This past week was an exciting one in Sault Ste. Marie. The Chippewa County 'Building a Healthier Community Coalition' and the Strategic Alliance for Health Project on behalf of the Sault Ste. Marie Tribe of Chippewa Indians have spent two years partnering with the City on a Complete Streets resolution. After intensive hard work, presenting in front of the Planning Commission and the City Commission, all parties involved have adopted the Complete Streets resoultion as defined by the National Complete Streets Coalition.
This article, which made front page headlines in the Soo on Friday, discusses the incredible partnership that helped bring this about. The community is excited about the initiative. Having a walkable and bike friendly city is important to placemaking and quality of life. Sault Ste. Marie is now the first city north of the Mackinaw Bridge to adopt a Complete Streets resolution!
Colby Spencer is an intern and Project Coordinator for 21c3 at MML. She can be reached at email@example.com.
Small businesses account for almost two thirds of new jobs each year. Recent Kauffman Foundation research reported that the major driver in all job growth in the U.S is in fact driven by start-ups. There is a misconception that businesses will hire more as they age however the Census data used in this report proves the opposite. Start-ups create the most jobs, far and wide. As businesses age and grow they bring in more employees but not at the same rate and ratio as a start-up. What great new for our entrepreneurs! Start those businesses and turn our economy around!
Despite their great opportunities for growth, many start-ups fail. This report by Brookings sums up the reasons why some small businesses succeed and why some do not. The article cites improper funding as one reason many new businesses do not make the cut. Venture capital and angel investors are the most important drivers for small business growth since many cannot always find access to capital from traditional bank loans. Funding, or lack thereof, can often make or break a business.
Brookings' research has also shown that the dearth of a well educated workforce has contributed to small business failure. They suggest that promoting educational opportunities geared toward entrepreneurship and high growth industries will make a significant impact on small businesses. By creating the proper workforce there is less chance that a small business will go under.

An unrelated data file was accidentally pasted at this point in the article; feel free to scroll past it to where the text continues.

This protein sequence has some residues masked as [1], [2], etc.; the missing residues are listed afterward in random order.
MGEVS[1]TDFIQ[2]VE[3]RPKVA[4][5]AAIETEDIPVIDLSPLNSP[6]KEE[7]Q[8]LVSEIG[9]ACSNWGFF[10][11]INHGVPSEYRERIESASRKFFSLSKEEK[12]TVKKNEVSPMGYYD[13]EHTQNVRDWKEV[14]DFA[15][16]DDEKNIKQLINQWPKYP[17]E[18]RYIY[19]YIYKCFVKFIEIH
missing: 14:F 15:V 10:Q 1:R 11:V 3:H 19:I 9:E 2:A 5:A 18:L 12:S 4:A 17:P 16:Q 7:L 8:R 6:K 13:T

We all love the mom and pop shops in our downtown areas regardless of the size of our city. These are the small businesses that are providing great jobs and creating growth at a rate which established businesses cannot match. Their survival is imperative for the economic turn-around. Improved access to funding and educational opportunities are essential if small businesses and start-ups are to continue to carry the torch for such high job creation.
Colby Spencer is an intern and Project Coordinator at MML. She can be reached at firstname.lastname@example.org.
In recent years there has been a wave of entrepreneurial activity around the country. Most of this is driven by the current economic climate but a lot is also due to young people running with their ideas. A recent article in Entrepreneur Magazine highlights the story of two young men who dropped their job and grad school plans to found their own company. Entrepreneurship is one of the key ingredients in creating a sustainable, viable, 21st Century Community. It promotes job growth, increased revenues, and has a significant negative impact on poverty. When we can no longer rely on mass market employment the entrepreneurs will still be fighting strong. Encouraging young people and their ideas is one way to keep business thriving!
The article addresses the major reasons young people hesitate from starting a business. Lack of experience and nervousness about finances rank high on the list. However, it seems that lack of experience allows for more learning on the job and fewer financial responsibilties of young people make the investment a lot less risky.
For some more encouragement this 2007 article highlights why the "fresh from college" group are in their prime for business development. There is everything to gain, and nothing to lose. Start that business today!
Colby Spencer is an intern and 21c3 Project Coordinator at MML. She can be reached at email@example.com or (734) 669-6323.